Wednesday, October 26, 2011

New Method of Scoliosis Assessment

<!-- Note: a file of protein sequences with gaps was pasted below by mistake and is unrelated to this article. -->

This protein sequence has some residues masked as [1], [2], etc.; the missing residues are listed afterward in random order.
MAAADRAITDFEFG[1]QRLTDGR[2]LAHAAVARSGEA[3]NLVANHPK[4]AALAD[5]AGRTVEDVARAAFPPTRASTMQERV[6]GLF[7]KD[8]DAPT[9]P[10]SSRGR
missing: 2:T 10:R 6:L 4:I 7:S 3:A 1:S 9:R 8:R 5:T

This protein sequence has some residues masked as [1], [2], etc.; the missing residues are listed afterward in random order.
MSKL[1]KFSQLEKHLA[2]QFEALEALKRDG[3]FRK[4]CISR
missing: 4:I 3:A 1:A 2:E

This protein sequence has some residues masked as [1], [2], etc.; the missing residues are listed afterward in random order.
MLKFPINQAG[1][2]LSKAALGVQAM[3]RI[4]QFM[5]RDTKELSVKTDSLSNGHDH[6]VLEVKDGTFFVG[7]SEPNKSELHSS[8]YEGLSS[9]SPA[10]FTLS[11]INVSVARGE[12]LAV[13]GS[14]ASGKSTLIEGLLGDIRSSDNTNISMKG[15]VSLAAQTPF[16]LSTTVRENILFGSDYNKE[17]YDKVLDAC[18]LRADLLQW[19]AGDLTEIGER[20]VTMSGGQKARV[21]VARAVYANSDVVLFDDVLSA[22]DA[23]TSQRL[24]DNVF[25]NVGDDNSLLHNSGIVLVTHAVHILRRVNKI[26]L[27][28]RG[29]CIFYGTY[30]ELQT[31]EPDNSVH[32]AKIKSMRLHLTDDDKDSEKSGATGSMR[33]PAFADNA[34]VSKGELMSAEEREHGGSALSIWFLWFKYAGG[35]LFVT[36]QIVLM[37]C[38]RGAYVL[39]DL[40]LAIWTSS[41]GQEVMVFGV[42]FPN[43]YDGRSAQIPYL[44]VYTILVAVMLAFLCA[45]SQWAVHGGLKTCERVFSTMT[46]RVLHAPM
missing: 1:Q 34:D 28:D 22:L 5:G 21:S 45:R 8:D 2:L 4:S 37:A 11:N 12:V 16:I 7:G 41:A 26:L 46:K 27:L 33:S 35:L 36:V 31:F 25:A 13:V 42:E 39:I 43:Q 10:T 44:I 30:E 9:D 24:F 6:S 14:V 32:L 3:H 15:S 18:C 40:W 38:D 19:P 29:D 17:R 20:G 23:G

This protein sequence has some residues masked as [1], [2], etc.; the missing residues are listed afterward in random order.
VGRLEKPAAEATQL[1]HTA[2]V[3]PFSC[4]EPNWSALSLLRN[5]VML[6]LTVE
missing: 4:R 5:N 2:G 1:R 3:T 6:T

From Spine Preliminary Results Using Computerized Photogrammetry Rozilene Maria Cota Aroeira, MSc; Jefferson Soares Leal, MD; Antônio Eustáquio de Melo Pertence, PhD Posted: 09/26/2011; Spine. 2011;36(19):1584-1591. © 2011 Lippincott Williams & Wilkins Study Design. A new method for nonradiographic evaluation of scoliosis was independently compared with the Cobb radiographic method, for the quantification of scoliotic curvature. Objective. To develop a protocol for computerized photogrammetry, as a nonradiographic method, for the quantification of scoliosis, and to mathematically relate this proposed method with the Cobb radiographic method. Summary of Background Data. Repeated exposure to radiation of children can be harmful to their health. Nevertheless, no nonradiographic method until now proposed has gained popularity as a routine method for evaluation, mainly due to a low correspondence to the Cobb radiographic method. Methods. Patients undergoing standing posteroanterior full-length spine radiographs, who were willing to participate in this study, were submitted to dorsal digital photography in the orthostatic position with special surface markers over the spinous process, specifically the vertebrae C7 to L5. The radiographic and photographic images were sent separately for independent analysis to two examiners, trained in quantification of scoliosis for the types of images received. The scoliosis curvature angles obtained through computerized photogrammetry (the new method) were compared to those obtained through the Cobb radiographic method. Results. Sixteen individuals were evaluated (14 female and 2 male). All presented idiopathic scoliosis, and were between 21.4 ± 6.1 years of age; 52.9 ± 5.8 kg in weight; 1.63 ± 0.05 m in height, with a body mass index of 19.8 ± 0.2. There was no statistically significant difference between the scoliosis angle measurements obtained in the comparative analysis of both methods, and a mathematical relationship was formulated between both methods. Conclusion. The preliminary results presented demonstrate equivalence between the two methods. More studies are needed to firmly assess the potential of this new method as a coadjuvant tool in the routine following of scoliosis treatment. Introduction Scoliosis has been defined as a lateral curvature of the spinal column superior to 10° Cobb, generally associated to vertebral rotation. Monitoring of this angle has been one of the principal parameters used in defining the type of treatment to be instituted in young patients who are still growing. The most trustworthy method to accompany the evolution of the curvature has been the standing posteroanterior full length spine radiograph, with curvature measurement using the Cobb method.[3] However, over the course of follow-up, this can result in taking more than 25 radiographs. Nearly 15% of patients in one study had undergone 50 or more radiographic examinations, and approximately 17% had received an estimated cumulative radiation dose of 20 cGy or greater. This high number of radiographs can expose patients to relatively high doses of ionizing radiation. Various studies have shown that repeated exposure to radiation in children could be harmful to their health. Many nonradiographic methods of scoliosis accompaniment have been proposed as an alternative to radiographic evaluation.Nevertheless, the majority has not demonstrated a good correlation with the Cobb method. Photogrammetry can be regarded as the science and technology of obtaining spatial measurements, and other geometrically reliable information, derived from photographs.The computerized photogrammetry method proposed in this study can be considered one of many uses of photogrammetry. It has been used in different fields, such as: cartography, architecture, engineering, quality control, and three-dimensional modeling. However, its use in the evaluation of scoliosis has not been well studied. To the authors' knowledge, no data are presently available in the literature that proposes a protocol for photogrammetric measurement of scoliosis, which is applicable to clinical practice. The goals of this investigation were to develop a protocol for computerized photogrammetry method for the quantification of scoliosis curvature as well as to compare the results with those from the Cobb radiographic method in the group of volunteers. Our hypothesis is that both methods yield similar results in obtaining the scoliosis curvature angle.

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